The lost art of the friendly letter
When I was in grade school, we were taught the art of the “friendly letter.” Although I can’t remember every detail now, there was a structure to these handwritten notes — a place to put your return address, the date, a proper way to address your friend or family member or teacher. Did you learn how to write a friendly letter too?
I wrote a lot of friendly letters. And had some random pen pals in Switzerland.
Many years later, I found myself post-college–a newly annointed artist bursting with creativity–discovering mail art. This was a subculture of people who, like myself, loved the medium of making art specifically for the mail. We’d collage postcards, tiny books, cut and paste remnants of everyday life. Think ticket stubs, feathers, shells, drops of red wine, repurposed matchbooks and cocktail umbrellas. We’d manipulate photographs, draw pictures and paste inspiring quotes from old books… Most striking to me now is that we made these things, not for the market or for a readership, but for one person only – the one who would receive this treasure in their mailbox.
It was a gift. Pure and simple. A creative way to communicate between old friends who lived across the miles. A way to explore our creativity with total freedom and joy. There was one particular house I lived in during my time in Santa Barbara where all of us roommates spent nearly every night on the floor of our bungalow with scissors and glue, photo booth pictures and glitter, drinking wine and listening to music and making things. The mailman knew we always got the best mail!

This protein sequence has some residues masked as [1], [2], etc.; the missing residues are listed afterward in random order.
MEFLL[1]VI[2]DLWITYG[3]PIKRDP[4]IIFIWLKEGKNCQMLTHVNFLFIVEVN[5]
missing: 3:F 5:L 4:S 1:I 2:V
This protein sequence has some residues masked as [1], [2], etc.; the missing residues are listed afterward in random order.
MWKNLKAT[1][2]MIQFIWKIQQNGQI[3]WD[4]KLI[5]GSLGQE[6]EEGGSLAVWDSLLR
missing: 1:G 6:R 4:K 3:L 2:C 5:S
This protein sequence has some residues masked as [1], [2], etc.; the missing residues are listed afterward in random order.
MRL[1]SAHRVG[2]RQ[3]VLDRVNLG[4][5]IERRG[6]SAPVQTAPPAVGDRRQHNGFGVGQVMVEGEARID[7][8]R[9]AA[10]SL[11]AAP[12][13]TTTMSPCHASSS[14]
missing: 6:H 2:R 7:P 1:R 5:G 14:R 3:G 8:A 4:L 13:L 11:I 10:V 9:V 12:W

A designer in training
From the outside, all of this cutting and pasting wasn’t amounting to much. I was working as a barista (they called them coffee slingers in those days) and smoking a lot of cigarettes at cafes. I was having lots of fun but feeling aimless. What I didn’t know is that I was also training myself for a step on my future path.
Years later, when I decided I wanted to find my favorite author SARK in San Francisco and convince her to hire me, I decided I would connect with her energetically by making her something. That something turned into a beautiful accordion book full of photographs and quotes, boa feathers and paint, and a letter introducing myself. Because I only had her publisher’s address, I didn’t think it would ever reach her, but I felt moved to connect this way just the same. Several weeks later, I got a call from SARK’s office. Not only did the little book reach her, but they called to tell me that they couldn’t wait to meet me. To meet ME! Apparently that little book functioned as an accidental portfolio piece and I had intrigued them.
The day we all met, I remember reading the Camp SARK mission statement and I cried. It was the beginning of a brand new life, one that aligned with my spirit. In a world where I had no idea what was next for me, where my only professional experience was selling coffee or clothes, I was floored to have suddenly have found a dream job.
And my first assignment there? It was to create a line of licensed gift products based on SARK art. I literally sat on the rug and cut and pasted SARK quotes and artwork into greeting cards and stationery. Turns out all those hours of mail art were the perfect training for a future of design and art-making in the real world. And it was a dream come true.
I love this story because it affirms something I believe wholeheartedly — That whatever you are curious about, whatever delights you and brings you joy is precisely what will take you on the path towards your deepest dreams. You don’t need to connect the dots or even understand it. In fact, it might be better if you don’t. Just do it for the joy of it.
And know that nothing, absolutely nothing you’ve ever done is wasted.